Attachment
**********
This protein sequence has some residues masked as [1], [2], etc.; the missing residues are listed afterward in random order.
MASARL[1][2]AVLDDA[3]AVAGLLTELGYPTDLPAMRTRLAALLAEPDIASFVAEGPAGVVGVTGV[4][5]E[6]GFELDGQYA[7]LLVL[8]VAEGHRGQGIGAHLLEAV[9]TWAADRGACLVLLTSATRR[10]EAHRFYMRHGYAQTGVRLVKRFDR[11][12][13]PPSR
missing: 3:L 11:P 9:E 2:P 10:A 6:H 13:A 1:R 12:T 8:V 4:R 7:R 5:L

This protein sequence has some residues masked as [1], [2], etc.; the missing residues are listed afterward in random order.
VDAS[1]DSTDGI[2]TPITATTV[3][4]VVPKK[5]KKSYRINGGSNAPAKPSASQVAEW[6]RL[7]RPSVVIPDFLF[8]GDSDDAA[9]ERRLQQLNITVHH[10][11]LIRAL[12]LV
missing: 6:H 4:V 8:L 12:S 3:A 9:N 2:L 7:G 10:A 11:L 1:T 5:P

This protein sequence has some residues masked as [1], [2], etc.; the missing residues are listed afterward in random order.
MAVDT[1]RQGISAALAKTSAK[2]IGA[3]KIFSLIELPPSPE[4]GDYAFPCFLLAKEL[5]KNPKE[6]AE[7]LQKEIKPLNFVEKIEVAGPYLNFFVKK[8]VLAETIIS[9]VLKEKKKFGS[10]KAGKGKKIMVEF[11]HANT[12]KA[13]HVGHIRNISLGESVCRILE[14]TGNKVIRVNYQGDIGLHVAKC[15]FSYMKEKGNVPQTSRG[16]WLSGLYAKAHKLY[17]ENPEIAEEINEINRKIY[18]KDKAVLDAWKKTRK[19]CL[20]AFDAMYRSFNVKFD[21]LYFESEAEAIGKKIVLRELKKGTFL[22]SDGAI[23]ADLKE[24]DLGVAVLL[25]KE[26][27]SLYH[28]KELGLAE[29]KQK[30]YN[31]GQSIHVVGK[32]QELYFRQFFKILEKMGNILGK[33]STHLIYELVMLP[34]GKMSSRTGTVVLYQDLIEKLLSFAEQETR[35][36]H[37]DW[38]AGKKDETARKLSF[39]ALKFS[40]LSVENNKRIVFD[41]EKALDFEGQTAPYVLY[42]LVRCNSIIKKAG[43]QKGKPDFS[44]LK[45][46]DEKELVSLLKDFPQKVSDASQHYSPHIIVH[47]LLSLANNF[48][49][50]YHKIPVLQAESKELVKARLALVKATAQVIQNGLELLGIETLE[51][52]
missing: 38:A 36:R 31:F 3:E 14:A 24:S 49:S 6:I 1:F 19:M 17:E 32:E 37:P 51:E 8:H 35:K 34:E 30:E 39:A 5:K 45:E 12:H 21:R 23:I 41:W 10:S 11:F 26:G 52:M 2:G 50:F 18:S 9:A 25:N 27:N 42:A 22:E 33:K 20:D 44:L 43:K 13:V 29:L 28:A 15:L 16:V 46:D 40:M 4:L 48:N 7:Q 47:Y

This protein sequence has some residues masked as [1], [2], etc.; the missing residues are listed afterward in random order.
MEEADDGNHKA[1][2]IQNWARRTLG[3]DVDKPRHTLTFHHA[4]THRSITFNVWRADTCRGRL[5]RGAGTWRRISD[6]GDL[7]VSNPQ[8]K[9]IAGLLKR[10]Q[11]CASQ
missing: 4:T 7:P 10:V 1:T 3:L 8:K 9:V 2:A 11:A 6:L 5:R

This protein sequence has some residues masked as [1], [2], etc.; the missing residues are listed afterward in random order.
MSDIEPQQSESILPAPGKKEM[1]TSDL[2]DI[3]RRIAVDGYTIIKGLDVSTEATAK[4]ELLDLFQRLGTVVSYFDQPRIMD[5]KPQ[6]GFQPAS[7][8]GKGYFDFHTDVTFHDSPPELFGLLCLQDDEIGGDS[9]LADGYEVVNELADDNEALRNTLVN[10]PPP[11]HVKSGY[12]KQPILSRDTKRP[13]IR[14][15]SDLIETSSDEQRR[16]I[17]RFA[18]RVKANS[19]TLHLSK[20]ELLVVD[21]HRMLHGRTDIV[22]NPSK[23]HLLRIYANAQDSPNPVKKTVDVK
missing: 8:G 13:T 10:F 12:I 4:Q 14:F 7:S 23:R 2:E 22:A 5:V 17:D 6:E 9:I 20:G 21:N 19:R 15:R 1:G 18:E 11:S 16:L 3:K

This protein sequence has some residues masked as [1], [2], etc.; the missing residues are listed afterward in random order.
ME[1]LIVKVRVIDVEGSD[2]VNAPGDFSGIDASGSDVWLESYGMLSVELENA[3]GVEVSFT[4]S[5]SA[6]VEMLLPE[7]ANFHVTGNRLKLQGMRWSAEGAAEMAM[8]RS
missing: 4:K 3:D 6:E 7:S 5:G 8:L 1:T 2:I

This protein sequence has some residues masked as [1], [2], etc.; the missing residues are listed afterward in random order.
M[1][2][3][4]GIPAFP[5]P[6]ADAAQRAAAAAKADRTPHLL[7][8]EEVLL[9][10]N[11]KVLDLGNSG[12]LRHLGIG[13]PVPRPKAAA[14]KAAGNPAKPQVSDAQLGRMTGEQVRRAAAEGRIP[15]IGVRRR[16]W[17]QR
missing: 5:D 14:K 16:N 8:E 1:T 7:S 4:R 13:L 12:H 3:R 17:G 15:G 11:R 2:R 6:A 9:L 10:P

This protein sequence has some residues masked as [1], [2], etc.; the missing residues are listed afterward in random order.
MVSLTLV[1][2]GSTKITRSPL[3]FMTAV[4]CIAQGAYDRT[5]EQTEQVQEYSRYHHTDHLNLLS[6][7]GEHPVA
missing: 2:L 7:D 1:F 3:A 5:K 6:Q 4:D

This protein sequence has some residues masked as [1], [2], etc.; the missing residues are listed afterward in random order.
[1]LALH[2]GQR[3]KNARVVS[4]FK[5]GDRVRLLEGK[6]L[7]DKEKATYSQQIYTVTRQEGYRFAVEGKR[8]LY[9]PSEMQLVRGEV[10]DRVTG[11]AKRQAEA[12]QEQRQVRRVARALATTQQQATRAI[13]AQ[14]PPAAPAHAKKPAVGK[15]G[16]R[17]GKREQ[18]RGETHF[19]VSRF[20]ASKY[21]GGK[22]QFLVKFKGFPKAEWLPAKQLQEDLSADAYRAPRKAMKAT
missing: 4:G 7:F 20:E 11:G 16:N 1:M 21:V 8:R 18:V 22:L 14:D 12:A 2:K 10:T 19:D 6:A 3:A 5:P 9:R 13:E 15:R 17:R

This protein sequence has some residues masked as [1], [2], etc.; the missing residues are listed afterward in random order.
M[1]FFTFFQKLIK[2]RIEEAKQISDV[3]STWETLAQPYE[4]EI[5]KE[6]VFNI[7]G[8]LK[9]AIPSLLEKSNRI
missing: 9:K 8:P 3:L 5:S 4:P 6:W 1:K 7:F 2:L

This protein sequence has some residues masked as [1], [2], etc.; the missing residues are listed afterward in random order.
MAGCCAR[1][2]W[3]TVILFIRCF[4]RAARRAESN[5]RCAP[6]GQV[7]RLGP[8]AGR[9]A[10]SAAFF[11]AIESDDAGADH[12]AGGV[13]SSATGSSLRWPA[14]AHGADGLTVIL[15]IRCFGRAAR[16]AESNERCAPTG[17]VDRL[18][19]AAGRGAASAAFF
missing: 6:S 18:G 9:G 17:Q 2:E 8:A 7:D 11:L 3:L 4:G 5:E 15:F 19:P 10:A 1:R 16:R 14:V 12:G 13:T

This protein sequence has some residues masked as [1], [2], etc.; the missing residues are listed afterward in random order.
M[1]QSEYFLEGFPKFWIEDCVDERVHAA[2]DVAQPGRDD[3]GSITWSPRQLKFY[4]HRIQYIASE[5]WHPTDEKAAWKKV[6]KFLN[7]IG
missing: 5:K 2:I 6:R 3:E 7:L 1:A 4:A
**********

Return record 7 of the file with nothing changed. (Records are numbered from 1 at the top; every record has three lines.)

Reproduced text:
This protein sequence has some residues masked as [1], [2], etc.; the missing residues are listed afterward in random order.
M[1][2][3][4]GIPAFP[5]P[6]ADAAQRAAAAAKADRTPHLL[7][8]EEVLL[9][10]N[11]KVLDLGNSG[12]LRHLGIG[13]PVPRPKAAA[14]KAAGNPAKPQVSDAQLGRMTGEQVRRAAAEGRIP[15]IGVRRR[16]W[17]QR
missing: 5:D 14:K 16:N 8:E 1:T 7:S 4:R 13:L 12:H 3:R 17:G 15:G 11:R 2:R 6:A 9:L 10:P